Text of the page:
I am sure this is a simple question, but the answers I have received from people are never simple. I am trying to apply an answer to this question for scaling images for the iOS Retina display.
ppi = pixels per inch = typically used as a measurement for screens (the iPhone 4 has twice the ppi as the iphone 3)
dpi = dots per inch = typically used as a print measurement and refers to the number of pixels in the image that will be used to render 1" on paper
scaling = this is a loaded term and why the answer isn't simple. For raster images, you can scale an image a number of ways in Photoshop. Some of these ways may change the ppi settings. Some of these may change the actual number of pixels.
All that said, for working with screen graphics, discard the whole concept of ppi and dpi for your own images. All that matters are your image's pixel dimensions.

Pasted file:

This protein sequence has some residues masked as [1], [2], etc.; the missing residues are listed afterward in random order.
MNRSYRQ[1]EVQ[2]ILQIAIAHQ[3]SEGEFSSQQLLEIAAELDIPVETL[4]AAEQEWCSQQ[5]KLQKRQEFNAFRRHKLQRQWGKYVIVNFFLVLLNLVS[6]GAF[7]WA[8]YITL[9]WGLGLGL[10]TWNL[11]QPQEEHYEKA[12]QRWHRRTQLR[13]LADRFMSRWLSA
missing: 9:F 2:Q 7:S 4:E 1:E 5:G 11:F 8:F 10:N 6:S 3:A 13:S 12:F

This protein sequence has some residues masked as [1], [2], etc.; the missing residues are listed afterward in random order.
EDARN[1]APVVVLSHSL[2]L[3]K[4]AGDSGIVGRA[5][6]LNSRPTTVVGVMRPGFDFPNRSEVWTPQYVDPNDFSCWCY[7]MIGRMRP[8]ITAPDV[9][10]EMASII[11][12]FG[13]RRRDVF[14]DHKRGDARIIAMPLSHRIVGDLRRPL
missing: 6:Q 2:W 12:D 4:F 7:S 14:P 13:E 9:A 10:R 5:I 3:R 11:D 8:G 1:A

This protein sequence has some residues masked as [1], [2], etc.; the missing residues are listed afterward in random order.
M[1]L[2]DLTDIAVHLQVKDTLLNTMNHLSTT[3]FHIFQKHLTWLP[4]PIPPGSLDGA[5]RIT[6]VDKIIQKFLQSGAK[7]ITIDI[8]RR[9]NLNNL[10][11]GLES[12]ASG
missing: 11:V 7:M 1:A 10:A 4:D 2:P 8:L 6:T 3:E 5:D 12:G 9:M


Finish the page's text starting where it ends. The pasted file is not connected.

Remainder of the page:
If you have an icon that is 100px x 100px and want to make a crisper, retina display version, then that version of the image would need to be 200px x 200px.
So, technically, an image that will be displayed at the same physical size on an iPhone 4 as the iPhone 3 version appears would have to have 4 times the number of pixels, as each axis of the image now is twice the pixel dimensions.